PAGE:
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Sir William and his wife Elizabeth are seated in the centre; around them are their nine children and their black servant, or slave, named John Brook. Sir William had family interests in the West Indies and was appointed Governor of the island of Dominica in 1770. This family group was previously thought to have been painted to celebrate this event along with the marriage in the same year of the eldest daughter, Sarah. Significantly she occupies the centre of the composition with a flourishing tree behind her. More recent research, based on the apparent ages of the couple’s sons William (far right) and John (the youngest child on the horse), suggests it may have been painted earlier.

Details

  • Title: The Family of Sir William Young
  • Creator: Johan Zoffany
  • Date Created: About 1767 - About 1769
  • tag / style: Johan Zoffany; portraiture; conversation piece; Van Dyck dress; children; domestic; horse; black servant; slave; John Brook; animals; tree; steps; dog; group; sons; daughter; Sir William Young; cello; lute; flowers; musical instrument
  • Physical Dimensions: w1675 x h1145 cm (Without frame)
  • Artwork History: The painting passed through Sir William Young’s family by descent until 1928.
  • Artist biographical information: The artist was born near Frankfurt in 1733 as Johannes Josephus Zauffaly. In England his name became corrupted into Zoffany. He came to England in 1760. Zoffany became known for theatrical pictures painted for Garrick and for the type of family or group portrait shown here. These paintings are known as ‘conversation pieces’ and the Walker Art Gallery’s ‘Family of Sir William Young’ is a very accomplished example. To learn more about Zoffany’s time in England and to read about another painting by Zoffany in the collection of National Museums Liverpool, at the Lady Lever Art Gallery, please follow this link: http://www.liverpoolmuseums.org.uk/picture-of-month/displaypicture.asp?venue=7&id=187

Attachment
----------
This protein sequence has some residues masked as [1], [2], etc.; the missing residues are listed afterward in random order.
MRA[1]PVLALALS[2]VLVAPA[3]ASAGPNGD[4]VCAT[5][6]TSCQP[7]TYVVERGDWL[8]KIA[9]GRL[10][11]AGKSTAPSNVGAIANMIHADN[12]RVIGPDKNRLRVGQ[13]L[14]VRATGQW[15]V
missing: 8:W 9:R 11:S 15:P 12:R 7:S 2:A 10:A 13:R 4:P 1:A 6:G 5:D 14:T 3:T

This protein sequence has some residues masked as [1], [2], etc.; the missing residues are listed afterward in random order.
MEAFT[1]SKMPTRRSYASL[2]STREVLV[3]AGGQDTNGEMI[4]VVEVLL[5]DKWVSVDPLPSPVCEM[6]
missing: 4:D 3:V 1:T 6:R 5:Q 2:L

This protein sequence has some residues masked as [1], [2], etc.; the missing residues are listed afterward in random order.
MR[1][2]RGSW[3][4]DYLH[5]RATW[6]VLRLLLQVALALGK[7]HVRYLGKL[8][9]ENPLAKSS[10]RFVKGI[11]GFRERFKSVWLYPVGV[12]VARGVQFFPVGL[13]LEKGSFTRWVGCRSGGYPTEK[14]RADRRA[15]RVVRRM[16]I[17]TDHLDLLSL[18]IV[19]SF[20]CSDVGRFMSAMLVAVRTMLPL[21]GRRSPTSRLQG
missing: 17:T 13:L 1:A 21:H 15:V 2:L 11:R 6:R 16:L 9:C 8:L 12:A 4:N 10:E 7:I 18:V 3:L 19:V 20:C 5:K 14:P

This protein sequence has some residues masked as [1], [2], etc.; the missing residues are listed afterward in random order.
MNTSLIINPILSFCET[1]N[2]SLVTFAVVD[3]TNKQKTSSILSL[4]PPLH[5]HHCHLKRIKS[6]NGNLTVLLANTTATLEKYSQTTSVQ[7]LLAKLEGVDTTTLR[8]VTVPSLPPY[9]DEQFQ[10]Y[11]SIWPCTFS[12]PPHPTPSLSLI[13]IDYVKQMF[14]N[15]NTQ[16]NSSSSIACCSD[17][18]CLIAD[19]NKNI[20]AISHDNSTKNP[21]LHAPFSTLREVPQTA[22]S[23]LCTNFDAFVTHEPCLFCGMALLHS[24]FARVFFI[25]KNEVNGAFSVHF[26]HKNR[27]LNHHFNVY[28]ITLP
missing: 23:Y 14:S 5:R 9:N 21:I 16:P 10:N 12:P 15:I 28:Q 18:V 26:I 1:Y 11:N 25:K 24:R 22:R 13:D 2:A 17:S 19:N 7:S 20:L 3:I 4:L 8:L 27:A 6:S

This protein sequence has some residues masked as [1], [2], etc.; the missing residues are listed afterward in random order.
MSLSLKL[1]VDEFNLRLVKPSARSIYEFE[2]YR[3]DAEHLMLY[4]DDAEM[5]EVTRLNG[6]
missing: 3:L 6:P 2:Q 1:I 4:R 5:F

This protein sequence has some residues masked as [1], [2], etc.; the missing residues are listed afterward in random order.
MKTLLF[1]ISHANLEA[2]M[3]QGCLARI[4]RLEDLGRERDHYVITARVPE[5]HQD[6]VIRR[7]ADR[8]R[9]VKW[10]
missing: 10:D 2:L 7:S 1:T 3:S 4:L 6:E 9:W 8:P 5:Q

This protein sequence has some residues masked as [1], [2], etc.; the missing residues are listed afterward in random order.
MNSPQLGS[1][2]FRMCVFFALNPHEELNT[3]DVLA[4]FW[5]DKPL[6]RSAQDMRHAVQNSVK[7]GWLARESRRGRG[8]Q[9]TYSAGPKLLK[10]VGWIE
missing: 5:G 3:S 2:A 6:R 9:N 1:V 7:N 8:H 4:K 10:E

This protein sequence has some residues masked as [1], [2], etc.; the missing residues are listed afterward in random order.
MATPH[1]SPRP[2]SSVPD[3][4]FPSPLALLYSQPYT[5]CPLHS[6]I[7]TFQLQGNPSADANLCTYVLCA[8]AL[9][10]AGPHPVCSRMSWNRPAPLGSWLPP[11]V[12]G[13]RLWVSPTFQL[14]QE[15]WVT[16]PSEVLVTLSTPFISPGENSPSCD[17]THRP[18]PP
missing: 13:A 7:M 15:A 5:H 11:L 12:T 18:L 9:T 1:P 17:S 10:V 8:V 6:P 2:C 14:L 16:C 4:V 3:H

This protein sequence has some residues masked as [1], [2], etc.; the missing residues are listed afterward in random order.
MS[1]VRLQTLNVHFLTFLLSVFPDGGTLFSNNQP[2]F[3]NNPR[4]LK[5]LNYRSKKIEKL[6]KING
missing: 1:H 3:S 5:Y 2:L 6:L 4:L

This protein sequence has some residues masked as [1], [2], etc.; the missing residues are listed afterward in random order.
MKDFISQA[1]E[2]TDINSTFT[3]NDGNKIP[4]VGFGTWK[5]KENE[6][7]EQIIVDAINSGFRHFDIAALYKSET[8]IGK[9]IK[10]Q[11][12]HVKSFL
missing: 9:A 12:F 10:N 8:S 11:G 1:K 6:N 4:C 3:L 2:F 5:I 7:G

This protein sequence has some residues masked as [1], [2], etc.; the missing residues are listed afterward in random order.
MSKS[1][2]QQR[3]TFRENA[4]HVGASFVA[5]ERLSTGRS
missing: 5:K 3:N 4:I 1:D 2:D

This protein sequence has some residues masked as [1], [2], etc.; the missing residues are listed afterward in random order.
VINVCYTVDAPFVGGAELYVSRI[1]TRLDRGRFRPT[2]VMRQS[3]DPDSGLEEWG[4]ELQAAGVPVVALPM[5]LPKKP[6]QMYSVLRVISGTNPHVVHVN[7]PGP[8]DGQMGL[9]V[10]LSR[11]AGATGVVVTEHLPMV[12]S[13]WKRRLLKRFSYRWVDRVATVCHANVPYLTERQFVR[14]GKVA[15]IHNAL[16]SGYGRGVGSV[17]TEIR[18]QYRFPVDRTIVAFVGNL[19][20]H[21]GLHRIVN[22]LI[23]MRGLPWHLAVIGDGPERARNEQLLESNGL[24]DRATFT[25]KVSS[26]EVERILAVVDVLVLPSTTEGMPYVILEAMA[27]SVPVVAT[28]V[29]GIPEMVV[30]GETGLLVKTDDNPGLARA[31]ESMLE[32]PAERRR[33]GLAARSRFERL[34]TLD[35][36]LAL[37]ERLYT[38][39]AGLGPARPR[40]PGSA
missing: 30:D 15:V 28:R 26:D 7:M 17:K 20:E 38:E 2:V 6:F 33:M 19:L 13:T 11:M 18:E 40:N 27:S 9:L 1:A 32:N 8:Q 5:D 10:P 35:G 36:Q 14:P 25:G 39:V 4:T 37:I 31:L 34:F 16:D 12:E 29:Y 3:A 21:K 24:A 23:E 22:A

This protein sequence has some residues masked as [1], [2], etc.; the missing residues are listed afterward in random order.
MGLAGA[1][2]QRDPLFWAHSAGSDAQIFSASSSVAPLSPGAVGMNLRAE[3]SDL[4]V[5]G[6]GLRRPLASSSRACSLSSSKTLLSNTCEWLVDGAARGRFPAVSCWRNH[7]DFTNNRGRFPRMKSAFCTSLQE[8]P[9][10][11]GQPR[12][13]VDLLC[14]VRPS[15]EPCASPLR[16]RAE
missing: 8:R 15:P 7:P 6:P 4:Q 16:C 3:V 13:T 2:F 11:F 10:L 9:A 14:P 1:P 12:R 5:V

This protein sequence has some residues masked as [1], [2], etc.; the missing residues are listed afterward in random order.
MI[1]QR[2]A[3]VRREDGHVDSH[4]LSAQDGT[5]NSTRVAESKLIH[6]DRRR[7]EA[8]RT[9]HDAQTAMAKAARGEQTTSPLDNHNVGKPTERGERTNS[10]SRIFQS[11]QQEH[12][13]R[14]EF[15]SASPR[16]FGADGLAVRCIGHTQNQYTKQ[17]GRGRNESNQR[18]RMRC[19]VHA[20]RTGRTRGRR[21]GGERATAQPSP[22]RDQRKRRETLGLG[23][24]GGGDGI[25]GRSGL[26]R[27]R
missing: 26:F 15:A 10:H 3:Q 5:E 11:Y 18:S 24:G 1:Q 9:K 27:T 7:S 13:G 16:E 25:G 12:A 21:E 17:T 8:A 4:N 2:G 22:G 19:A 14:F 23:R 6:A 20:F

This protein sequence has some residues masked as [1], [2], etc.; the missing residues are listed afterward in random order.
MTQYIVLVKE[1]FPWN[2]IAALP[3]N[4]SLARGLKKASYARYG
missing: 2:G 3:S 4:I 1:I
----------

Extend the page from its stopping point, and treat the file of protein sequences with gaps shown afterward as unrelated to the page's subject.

• Additional artwork information: ‘The Family of Sir William Young’ is a conversation piece. Conversation pieces - portraits of two or more members of a family in a domestic setting - were a staple of 18th-century British art and a speciality of Zoffany’s. In the Walker Art Gallery’s painting the family are wearing Van Dyck dress, a fancy costume which became particularly fashionable around 1770 for amateur theatricals and portraits, in homage to the Van Dyck era of the 1630s. This painting was the subject of an ‘Artwork Highlight’ talk at the Walker Art Gallery in 2008. To read the notes from this talk please follow this link: http://www.liverpoolmuseums.org.uk/picture-of-month/displaypicture.asp?venue=2&id=353 This painting features in ‘Portrait Detectives’ on the National Museums Liverpool website. Please follow this link: http://www.liverpoolmuseums.org.uk/nof/portraits/tour3.html To learn more about the Walker Art Gallery’s 18th-century paintings, please follow this link: http://www.liverpoolmuseums.org.uk/walker/collections/18c/index2.aspx
  • Type: Oil on canvas
  • Rights: Purchased in 1937

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